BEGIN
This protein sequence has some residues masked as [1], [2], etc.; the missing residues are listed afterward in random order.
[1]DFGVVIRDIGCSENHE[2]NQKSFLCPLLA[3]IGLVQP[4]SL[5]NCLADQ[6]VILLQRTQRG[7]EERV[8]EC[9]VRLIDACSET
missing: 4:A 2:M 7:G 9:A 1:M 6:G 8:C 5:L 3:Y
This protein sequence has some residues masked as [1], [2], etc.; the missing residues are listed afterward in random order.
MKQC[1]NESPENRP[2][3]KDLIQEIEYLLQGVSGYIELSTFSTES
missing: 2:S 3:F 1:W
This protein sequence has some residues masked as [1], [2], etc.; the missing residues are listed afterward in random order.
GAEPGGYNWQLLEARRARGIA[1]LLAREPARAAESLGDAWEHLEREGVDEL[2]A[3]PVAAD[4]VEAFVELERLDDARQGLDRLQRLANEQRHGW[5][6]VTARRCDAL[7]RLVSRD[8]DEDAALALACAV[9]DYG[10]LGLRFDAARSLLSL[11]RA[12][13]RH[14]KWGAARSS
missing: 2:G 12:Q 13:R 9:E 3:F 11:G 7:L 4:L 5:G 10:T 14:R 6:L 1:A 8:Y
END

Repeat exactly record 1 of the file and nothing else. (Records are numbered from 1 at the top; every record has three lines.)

This protein sequence has some residues masked as [1], [2], etc.; the missing residues are listed afterward in random order.
[1]DFGVVIRDIGCSENHE[2]NQKSFLCPLLA[3]IGLVQP[4]SL[5]NCLADQ[6]VILLQRTQRG[7]EERV[8]EC[9]VRLIDACSET
missing: 4:A 2:M 7:G 9:A 1:M 6:G 8:C 5:L 3:Y